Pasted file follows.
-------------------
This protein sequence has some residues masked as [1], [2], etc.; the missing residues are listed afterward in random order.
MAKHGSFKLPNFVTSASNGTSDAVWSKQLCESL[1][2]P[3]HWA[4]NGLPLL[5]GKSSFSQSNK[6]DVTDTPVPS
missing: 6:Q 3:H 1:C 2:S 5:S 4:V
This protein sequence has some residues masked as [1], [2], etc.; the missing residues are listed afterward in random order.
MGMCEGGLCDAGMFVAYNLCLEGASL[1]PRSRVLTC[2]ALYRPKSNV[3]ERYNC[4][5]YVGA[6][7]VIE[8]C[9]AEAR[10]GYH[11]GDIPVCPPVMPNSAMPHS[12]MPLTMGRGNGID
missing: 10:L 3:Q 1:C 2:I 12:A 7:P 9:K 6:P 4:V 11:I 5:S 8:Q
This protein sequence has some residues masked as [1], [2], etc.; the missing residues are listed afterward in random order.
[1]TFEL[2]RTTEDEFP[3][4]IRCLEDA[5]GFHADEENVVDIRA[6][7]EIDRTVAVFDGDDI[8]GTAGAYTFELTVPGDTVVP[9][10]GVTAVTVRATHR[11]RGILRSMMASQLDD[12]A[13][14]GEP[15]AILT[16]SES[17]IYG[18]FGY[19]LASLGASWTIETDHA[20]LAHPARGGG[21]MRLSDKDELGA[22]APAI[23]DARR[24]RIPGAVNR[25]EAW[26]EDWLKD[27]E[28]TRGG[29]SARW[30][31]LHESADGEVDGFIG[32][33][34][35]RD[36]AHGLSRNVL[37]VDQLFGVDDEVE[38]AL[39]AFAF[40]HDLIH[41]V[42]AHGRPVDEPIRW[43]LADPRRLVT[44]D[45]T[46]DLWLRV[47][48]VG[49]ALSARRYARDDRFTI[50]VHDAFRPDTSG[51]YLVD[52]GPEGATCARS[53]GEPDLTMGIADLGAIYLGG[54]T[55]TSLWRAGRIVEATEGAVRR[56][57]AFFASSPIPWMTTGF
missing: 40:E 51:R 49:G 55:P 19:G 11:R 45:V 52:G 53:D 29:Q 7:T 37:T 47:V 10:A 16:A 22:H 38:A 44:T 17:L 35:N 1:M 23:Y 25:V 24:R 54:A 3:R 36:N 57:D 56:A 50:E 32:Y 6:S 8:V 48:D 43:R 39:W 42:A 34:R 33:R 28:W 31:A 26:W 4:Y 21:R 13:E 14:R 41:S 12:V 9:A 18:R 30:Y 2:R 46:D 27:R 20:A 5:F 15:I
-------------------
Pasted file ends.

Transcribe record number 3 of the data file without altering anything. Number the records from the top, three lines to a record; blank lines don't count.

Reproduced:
This protein sequence has some residues masked as [1], [2], etc.; the missing residues are listed afterward in random order.
[1]TFEL[2]RTTEDEFP[3][4]IRCLEDA[5]GFHADEENVVDIRA[6][7]EIDRTVAVFDGDDI[8]GTAGAYTFELTVPGDTVVP[9][10]GVTAVTVRATHR[11]RGILRSMMASQLDD[12]A[13][14]GEP[15]AILT[16]SES[17]IYG[18]FGY[19]LASLGASWTIETDHA[20]LAHPARGGG[21]MRLSDKDELGA[22]APAI[23]DARR[24]RIPGAVNR[25]EAW[26]EDWLKD[27]E[28]TRGG[29]SARW[30][31]LHESADGEVDGFIG[32][33][34][35]RD[36]AHGLSRNVL[37]VDQLFGVDDEVE[38]AL[39]AFAF[40]HDLIH[41]V[42]AHGRPVDEPIRW[43]LADPRRLVT[44]D[45]T[46]DLWLRV[47][48]VG[49]ALSARRYARDDRFTI[50]VHDAFRPDTSG[51]YLVD[52]GPEGATCARS[53]GEPDLTMGIADLGAIYLGG[54]T[55]TSLWRAGRIVEATEGAVRR[56][57]AFFASSPIPWMTTGF
missing: 40:E 51:R 49:G 55:P 19:G 11:R 45:V 52:G 53:D 29:Q 7:T 37:T 47:V 10:A 16:A 22:H 38:A 44:T 17:L 35:N 1:M 23:Y 25:V 24:R 54:A 3:R 36:N 57:D 56:A 50:E 32:Y 6:S 8:V 48:D 43:R 39:W 42:A 34:R 33:R 28:W 31:A 26:W 4:Y 21:R 13:E 14:R 41:S 12:V 9:A 18:R 30:Y 2:R 46:D 27:R 20:A 5:F 15:I